Pickles: Naturally Fermented and Delicious
100 Comments


Hi, this is John from betterdoneyourself.com Today, I wanna make some pickles! There’s two types of pickles in the world. There’s fermented pickles and there’s
“pickled” pickles. Pickled pickles are made by adding salt then dill and garlic and VINEGAR to pickles. Pickled pickles are made by
adding vinegar and brine and spices to cucumbers and allowing the vinegar to
sour the cucumbers. When making fermented pickles, which is
what I want to do in this video, you add just the brine and dill and garlic to your cucumbers
allow the natural process of fermentation to take over and to create a soured product and make
natural pickles. Naturally fermented pickles are super
source for probiotic bacteria and are delicious as well. Let’s look at
the process to make fermented pickles. To make fermented
pickles you’ll need a glass container or clay crock, whatever
you prefer. Line a crock with garlic and dill and any other spices you might like. Some
people might put in allspice berries, mustard seeds, some
cloves, anything you like. Feel free to
experiment with this. Next, you’ll add the cucumbers. These cucumbers I bought from the farmers’ market from an organic farmer. I’ve had them soaking on the
counter in just some fresh water. Be careful not to use chlorinated water
for any process in any steps. Chlorine kills bacteria! You’re really
looking to harbor these bacteria to create the actual ferment so these cucumbers are just rinsed. I’m cutting off ends off the cucumbers. The ends the cucumbers contain an enzyme that helps to break down and rot and create a fertile bad for the seeds
to sprout and create the next generation of cucumbers.
You need to remove the tips of the cucumber to prevent this
from happening and prevent your pickles from becoming too
mushy. So, go through and cut your pickle spears any size like. You can slice them. You can dice them. You can make spears as I’m doing. I’m cutting these into sixths. Just get the spears down to a nice size for eating. It really doesn’t matter. Let your hard
be your guide. I’m just doing spears. I do another batch
here and and I’ll make some some rounds but for this I’m
just doing spears. Cut your cucumbers and press them down into the fermenting
vessel just to make room. They’ll tend to shrink a
bit while there fermenting, become less dense, and become (obviously) a little softer but pack them in your containers best
you can. The next step in the process is to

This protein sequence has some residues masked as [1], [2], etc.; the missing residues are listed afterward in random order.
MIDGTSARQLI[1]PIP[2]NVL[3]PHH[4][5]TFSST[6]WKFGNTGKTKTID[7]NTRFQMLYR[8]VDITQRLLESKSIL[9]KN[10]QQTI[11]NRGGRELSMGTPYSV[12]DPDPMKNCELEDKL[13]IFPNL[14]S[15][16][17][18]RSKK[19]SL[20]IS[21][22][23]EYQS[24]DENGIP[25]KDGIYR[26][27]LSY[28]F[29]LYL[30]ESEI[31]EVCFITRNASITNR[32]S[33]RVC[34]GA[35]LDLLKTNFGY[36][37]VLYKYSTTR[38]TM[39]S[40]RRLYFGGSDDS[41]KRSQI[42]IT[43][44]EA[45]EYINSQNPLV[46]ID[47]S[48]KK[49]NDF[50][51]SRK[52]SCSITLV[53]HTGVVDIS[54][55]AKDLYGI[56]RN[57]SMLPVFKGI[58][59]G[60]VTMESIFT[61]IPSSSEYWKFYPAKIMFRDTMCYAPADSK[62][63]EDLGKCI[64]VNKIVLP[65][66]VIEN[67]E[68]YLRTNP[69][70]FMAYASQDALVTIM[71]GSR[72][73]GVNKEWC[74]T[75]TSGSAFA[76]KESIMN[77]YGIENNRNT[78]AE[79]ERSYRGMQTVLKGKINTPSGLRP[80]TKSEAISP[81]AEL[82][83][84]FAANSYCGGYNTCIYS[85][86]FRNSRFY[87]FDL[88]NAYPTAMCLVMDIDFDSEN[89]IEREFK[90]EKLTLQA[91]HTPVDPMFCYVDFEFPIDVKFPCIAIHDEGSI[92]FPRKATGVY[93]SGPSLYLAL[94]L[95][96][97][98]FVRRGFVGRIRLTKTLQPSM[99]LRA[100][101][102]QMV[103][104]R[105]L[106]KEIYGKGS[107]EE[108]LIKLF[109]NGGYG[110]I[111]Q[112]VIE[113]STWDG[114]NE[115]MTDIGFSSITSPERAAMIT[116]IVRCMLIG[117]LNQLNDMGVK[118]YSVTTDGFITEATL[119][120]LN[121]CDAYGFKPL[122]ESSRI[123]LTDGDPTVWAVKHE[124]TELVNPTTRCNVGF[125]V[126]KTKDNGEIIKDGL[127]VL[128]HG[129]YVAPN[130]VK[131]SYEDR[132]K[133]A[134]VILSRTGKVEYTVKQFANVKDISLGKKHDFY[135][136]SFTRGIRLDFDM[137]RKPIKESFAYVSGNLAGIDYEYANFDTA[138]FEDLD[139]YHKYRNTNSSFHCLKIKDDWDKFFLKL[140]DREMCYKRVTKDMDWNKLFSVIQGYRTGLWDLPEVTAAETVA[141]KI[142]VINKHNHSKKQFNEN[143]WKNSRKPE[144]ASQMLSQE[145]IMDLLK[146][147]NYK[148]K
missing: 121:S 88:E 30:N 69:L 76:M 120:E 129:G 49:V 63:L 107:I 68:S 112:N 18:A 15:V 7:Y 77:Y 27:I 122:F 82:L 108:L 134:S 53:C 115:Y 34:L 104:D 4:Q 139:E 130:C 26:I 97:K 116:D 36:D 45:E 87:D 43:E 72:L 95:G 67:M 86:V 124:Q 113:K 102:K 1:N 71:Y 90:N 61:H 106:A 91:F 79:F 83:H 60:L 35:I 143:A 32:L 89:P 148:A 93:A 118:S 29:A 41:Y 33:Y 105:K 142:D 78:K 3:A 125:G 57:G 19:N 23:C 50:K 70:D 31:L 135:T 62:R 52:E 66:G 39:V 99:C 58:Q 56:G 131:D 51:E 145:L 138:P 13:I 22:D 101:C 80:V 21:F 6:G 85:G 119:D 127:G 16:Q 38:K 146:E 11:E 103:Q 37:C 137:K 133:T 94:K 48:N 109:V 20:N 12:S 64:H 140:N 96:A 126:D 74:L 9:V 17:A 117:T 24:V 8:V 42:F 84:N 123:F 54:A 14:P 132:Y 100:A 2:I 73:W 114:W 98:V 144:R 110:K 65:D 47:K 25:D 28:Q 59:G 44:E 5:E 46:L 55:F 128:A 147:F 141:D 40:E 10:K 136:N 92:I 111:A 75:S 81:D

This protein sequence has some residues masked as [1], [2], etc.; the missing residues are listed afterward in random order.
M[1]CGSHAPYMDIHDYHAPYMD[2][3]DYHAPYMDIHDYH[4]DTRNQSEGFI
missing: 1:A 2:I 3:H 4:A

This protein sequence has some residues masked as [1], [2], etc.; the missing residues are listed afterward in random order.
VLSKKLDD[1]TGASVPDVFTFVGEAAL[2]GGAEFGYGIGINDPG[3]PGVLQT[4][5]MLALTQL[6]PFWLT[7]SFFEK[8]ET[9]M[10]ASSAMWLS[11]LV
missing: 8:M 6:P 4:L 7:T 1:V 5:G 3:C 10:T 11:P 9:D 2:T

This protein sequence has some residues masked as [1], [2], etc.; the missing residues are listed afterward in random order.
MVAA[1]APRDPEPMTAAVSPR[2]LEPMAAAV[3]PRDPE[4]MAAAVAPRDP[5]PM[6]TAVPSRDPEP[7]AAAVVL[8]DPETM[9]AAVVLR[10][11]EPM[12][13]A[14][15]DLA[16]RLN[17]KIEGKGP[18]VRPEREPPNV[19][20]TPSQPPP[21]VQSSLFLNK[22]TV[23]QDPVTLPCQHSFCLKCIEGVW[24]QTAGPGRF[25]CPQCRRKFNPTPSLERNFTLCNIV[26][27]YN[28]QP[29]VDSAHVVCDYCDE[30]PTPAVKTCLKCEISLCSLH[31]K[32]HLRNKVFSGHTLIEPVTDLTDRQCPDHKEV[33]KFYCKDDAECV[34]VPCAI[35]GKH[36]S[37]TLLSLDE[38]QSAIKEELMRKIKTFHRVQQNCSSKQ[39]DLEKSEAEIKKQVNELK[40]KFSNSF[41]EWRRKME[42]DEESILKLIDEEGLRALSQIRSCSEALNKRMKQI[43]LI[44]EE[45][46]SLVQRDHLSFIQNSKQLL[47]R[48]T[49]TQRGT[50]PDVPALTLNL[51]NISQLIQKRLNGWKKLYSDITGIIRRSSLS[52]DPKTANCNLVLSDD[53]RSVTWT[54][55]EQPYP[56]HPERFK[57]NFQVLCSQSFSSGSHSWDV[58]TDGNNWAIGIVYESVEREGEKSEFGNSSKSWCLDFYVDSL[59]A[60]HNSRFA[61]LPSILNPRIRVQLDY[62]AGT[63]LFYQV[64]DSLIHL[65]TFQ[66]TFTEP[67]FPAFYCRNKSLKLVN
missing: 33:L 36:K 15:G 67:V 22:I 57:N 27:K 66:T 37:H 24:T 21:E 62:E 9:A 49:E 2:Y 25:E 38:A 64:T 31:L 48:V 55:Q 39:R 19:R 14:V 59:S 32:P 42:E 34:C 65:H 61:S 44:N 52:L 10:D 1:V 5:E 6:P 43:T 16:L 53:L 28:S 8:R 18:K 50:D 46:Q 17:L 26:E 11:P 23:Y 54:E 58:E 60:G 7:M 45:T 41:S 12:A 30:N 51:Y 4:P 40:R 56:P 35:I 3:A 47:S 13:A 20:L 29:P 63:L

create the brine. The recipe for the brine is two quarts of warm water, NONchlorinated water to 3 tablespoons of sea salt. For your salt, you want to find something that is pure salt. A lot of salts will have anticaking agents in them. or additives– preservatives, for some
reason– in salt! It doesn’t make any sense to me… I like the by this Salt from Costco. This is a pure sea salt. I checked the ingredients and you can see
that there’s nothing other than salt in this product. So, I’ve got my two quarts water. I will add 3 tablespoons of the sea salt and then just give it a good mix to
dissolve all that salt. Make sure everything’s dissolved and make sure there’s nothing left in the bottom of the mixing container when you’re add this to
the cucumbers. When you get your brine mixed together you can add it to the
fermenting container go ahead and fill it right up. When
fermenting, you wanna make sure your soon to be pickles are kept out of the air.
Anything that’s in contact with air is going to rot. Rotting is an AERobic process. Fermenting is an ANaerobic process, meaning without air, without oxygen, so we need to make sure that all of the cucumbers are held down below the
surface of the air. You’re got some kind of weight. IF you can find some kind of circular thing that fits inside your crock, you’re in good shape. I like to use
this ziptop bag with a more my brine inside it and I can
push that down to push the cucumbers down below the
surface of the water and that’ll hold everything in place while it ferments. This also allows gases to escape. Carbon dioxide is given off by the
fermenting process and you want that to be able to escape
from the vessel. Here you can see after about three days the pickles and change consistency and color a little bit. I’ve got a little bit of a mold, a
little bit of some things growing on the top of the container here that I want to get rid of.
This is just a maintenance step. Take your weight out
and rinse it in some warm water (non-chlorinated water) Always be mindful of what you’re
adding to your cucumbers. I’m just using a ladle to see if I
can just skim a little bit this product off
the top of the container. Just some maybe some mold or the
little bit things that made it landed in it I don’t really care for having in my pickles. So just take this quick step — you may not even have to do